Dragon Ball Z -Infinite World- Original Soundtrack

Dragon Ball Z -Infinite World- Original Soundtrack Album Title:
Dragon Ball Z -Infinite World- Original Soundtrack
Record Label:
Catalog No.:
Release Date:
January 7, 2009
Buy at CDJapan


Dragon Ball Z: Infinite World didn’t accomplish much as a game, seeing as it was mostly made up of recycled ideas and material from its predecessors. Nonetheless, the production values were still good, so the music wasn’t reused and was replaced by a brand new soundtrack. What’s surprising though, is how great it turned out to be, rivaling even the Budokai soundtracks. Of course, the score was composed by Kenji Yamamoto, but this time around he was assisted by Kanon Yamamoto too. Perhaps, the most defining factor in the success of the album is that Kenji and Kanon Yamamoto benefit from a vast assembly of very talented performers. All of them are established musicians whose works range from numerous anime to game projects, including Cowboy Bebop and Lupin III that deeply influence the soundtrack. Due to the many members featured in the Infinite World project, the assembly of musicians was simply called “The Dragon Ball Z Big Band Project”, something that helps in marketing the album in a more mainstream way. Together, they managed in keeping the same well-defined and enjoyable style from the Budokai scores, being still backed up by professional performers.


What’s more important is that it’s difficult to ignore the astonishing resemblance that this soundtrack has with Yoko Kanno’s music for Cowboy Bebop or even the numerous Lupin III albums by Takeo Yamashita and Yuji Ohno. In fact, even the first three Budokai game soundtracks gave the same impression, much more so than Infinite World. This is of course a positive thing, since not only the music from those two animes are some of the best things that have happened to the Blues and Jazz genres during the last decades, but the style and music featured has its influences rooted deep into some of the best music of the past. Clearly, Kenji Yamamoto doesn’t necessarily rip off any work here, but he simply takes notes and ups the ante of his music substantially. While the Rock and Jazz elements are omnipresent in this album, Yamamoto’s score resembles Ska and Big Band music more than anything else, clearly setting itself apart from most game music soundtracks. For Infinite World, the well-established and easy-to-love style introduced in Budokai, was fleshed out and the music ended up sounding and resembling a full-fledged, professional mainstream album, effective both in and out of the game.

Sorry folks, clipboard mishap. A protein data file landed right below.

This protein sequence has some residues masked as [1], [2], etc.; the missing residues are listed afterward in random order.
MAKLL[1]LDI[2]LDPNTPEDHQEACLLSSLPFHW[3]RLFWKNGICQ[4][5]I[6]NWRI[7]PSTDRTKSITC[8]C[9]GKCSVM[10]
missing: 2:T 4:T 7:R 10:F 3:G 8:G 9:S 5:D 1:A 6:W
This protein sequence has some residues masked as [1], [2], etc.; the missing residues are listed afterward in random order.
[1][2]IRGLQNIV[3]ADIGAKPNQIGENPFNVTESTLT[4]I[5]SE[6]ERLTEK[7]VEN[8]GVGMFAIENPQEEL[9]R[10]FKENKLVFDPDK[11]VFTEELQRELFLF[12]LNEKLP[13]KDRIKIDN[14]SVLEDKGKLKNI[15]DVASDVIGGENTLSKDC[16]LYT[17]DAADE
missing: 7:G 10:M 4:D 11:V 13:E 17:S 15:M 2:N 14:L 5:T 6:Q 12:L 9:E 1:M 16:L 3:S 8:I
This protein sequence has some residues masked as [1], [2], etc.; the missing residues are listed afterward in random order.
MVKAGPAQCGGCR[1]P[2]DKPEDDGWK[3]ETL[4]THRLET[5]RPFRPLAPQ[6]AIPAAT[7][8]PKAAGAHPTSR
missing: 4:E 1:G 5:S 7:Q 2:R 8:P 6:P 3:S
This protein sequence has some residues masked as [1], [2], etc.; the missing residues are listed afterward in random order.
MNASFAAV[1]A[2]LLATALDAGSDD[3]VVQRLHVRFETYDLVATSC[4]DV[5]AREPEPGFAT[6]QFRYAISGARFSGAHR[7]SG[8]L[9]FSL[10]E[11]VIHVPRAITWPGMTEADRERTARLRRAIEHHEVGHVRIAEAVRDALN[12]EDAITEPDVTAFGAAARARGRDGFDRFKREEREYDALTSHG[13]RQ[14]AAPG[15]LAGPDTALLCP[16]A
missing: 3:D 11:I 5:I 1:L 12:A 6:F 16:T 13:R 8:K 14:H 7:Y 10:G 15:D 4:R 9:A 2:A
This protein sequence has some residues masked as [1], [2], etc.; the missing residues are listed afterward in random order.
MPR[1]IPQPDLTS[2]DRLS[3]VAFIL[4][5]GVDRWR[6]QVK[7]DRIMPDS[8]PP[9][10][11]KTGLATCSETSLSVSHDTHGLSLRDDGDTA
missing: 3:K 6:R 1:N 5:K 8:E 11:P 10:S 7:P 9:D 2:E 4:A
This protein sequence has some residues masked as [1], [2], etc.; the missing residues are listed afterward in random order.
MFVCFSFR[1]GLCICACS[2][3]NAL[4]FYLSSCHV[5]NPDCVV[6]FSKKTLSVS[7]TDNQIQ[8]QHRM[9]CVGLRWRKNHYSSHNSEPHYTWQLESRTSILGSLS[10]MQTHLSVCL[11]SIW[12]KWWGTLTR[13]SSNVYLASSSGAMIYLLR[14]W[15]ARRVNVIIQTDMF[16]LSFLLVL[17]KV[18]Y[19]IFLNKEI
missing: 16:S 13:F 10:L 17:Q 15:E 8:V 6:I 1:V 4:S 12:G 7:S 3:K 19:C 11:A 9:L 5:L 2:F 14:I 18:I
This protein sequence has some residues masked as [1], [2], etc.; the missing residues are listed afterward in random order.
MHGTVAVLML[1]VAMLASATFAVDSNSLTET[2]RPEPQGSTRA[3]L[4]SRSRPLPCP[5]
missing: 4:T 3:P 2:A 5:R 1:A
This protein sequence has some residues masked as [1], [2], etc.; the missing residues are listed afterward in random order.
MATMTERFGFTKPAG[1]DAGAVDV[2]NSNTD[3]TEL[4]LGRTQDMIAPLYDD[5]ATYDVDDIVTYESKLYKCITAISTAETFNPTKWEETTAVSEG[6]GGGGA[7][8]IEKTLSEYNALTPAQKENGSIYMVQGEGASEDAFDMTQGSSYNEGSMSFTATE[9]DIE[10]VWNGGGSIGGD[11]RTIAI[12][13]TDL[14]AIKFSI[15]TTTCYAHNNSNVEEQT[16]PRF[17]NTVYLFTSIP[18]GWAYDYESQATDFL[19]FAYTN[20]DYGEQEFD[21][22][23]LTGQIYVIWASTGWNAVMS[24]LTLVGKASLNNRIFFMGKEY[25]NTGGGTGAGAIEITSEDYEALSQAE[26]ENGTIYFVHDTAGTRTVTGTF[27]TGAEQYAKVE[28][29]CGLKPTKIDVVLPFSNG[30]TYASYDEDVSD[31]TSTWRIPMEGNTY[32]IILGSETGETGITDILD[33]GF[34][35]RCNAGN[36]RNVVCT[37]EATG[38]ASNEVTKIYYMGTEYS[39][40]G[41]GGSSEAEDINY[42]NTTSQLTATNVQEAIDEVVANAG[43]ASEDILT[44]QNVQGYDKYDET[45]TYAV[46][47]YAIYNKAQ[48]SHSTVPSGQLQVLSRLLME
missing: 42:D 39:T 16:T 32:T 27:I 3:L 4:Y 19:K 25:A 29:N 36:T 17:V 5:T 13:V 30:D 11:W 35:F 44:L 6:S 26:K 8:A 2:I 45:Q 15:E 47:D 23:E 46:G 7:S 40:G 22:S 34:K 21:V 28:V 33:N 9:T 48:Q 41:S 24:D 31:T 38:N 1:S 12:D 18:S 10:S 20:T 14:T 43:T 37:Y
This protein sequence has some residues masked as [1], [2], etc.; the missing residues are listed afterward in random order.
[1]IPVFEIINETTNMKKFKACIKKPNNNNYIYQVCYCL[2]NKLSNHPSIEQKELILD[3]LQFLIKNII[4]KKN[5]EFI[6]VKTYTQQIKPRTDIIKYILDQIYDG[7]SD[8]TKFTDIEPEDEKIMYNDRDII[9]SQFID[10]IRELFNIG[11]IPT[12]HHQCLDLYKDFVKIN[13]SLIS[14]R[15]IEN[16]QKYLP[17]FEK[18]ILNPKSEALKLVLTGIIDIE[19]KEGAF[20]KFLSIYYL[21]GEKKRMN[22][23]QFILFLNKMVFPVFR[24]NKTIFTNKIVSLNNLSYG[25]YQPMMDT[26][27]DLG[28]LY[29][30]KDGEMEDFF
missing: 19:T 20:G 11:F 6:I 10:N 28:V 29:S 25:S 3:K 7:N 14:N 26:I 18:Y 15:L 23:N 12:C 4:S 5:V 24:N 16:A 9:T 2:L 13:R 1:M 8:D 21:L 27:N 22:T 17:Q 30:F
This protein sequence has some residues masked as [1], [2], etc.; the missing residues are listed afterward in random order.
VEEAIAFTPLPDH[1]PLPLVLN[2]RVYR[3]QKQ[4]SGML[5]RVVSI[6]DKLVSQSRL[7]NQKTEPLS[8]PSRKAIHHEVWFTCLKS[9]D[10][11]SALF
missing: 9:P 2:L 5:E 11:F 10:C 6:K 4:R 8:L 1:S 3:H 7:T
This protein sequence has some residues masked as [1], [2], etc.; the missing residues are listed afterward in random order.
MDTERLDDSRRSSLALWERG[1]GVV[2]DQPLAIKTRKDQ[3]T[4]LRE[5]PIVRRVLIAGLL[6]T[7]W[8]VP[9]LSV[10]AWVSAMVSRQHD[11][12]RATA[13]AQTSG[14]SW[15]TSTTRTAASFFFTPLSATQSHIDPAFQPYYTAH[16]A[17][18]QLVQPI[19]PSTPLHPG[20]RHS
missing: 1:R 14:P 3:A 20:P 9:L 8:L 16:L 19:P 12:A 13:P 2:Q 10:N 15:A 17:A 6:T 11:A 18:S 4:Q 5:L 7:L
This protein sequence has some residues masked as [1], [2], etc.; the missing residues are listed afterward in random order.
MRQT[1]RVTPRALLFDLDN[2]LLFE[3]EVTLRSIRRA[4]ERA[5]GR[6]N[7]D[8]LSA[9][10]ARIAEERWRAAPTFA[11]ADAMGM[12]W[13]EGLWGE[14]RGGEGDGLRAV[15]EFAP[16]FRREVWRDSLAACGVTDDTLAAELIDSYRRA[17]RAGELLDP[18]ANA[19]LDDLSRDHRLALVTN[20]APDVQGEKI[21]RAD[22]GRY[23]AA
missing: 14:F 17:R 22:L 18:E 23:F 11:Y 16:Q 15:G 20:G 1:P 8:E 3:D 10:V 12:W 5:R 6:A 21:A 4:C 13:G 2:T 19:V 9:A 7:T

The album opens with the simple yet enjoyable song “The Light Points to the Future” sung by Hironobu Kageyama. Although there is nothing special about it, the song is typical DB fare, and it does have its hooks and enjoyable moments. From this point and onward though, it’s all about instrumental music, and there is no better track than “Rock O’ Motion” to introduce the listener to the style and quality that lies ahead. The mix of classic Rock & Roll and Jazz elements, creates an irresistible, sweet, and fun vibe, that is as snarky as it’s sophisticated. Many tracks are almost identical in this respect, merging fun and catchy melodies with energetic and lively solos. Also, most tracks are generally feel-good and upbeat, like the summer anthem “Tropica” or the equally sunny and quirky “No Man’s Island” and even the jungle frenzy of “Jumba”.